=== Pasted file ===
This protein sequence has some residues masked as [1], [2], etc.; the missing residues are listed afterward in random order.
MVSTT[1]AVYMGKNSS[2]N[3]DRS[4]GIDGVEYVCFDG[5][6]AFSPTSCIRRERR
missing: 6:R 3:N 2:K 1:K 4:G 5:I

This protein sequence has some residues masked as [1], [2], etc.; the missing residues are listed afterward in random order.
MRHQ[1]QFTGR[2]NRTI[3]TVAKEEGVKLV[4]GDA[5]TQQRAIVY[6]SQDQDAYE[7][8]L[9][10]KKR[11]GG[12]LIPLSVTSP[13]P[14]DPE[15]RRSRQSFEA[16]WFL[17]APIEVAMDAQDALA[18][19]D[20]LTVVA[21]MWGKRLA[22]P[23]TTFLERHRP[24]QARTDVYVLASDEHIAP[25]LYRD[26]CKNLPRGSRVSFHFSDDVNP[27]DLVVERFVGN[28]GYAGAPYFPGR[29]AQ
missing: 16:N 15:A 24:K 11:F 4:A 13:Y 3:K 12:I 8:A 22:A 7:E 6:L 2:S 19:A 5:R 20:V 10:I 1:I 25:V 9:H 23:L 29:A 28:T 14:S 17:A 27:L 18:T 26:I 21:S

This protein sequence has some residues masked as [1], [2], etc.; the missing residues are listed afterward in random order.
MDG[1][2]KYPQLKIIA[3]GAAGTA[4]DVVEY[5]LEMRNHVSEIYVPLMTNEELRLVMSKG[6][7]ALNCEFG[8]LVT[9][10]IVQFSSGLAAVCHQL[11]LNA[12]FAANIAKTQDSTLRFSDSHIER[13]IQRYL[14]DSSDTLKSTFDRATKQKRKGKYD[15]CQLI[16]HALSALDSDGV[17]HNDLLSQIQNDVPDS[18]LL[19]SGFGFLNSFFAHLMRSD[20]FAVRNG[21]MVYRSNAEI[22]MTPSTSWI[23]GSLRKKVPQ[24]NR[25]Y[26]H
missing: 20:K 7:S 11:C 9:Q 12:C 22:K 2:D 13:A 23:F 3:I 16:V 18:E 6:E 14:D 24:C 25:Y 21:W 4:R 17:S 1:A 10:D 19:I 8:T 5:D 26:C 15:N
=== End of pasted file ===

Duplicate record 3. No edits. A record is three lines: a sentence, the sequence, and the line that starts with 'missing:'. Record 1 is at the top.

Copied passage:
This protein sequence has some residues masked as [1], [2], etc.; the missing residues are listed afterward in random order.
MDG[1][2]KYPQLKIIA[3]GAAGTA[4]DVVEY[5]LEMRNHVSEIYVPLMTNEELRLVMSKG[6][7]ALNCEFG[8]LVT[9][10]IVQFSSGLAAVCHQL[11]LNA[12]FAANIAKTQDSTLRFSDSHIER[13]IQRYL[14]DSSDTLKSTFDRATKQKRKGKYD[15]CQLI[16]HALSALDSDGV[17]HNDLLSQIQNDVPDS[18]LL[19]SGFGFLNSFFAHLMRSD[20]FAVRNG[21]MVYRSNAEI[22]MTPSTSWI[23]GSLRKKVPQ[24]NR[25]Y[26]H
missing: 20:K 7:S 11:C 9:Q 12:C 22:K 2:D 13:A 23:F 3:I 16:V 18:E 6:E 14:D 24:C 25:Y 21:W 4:R 17:S 1:A 10:D 19:I 8:T 5:D 26:C 15:N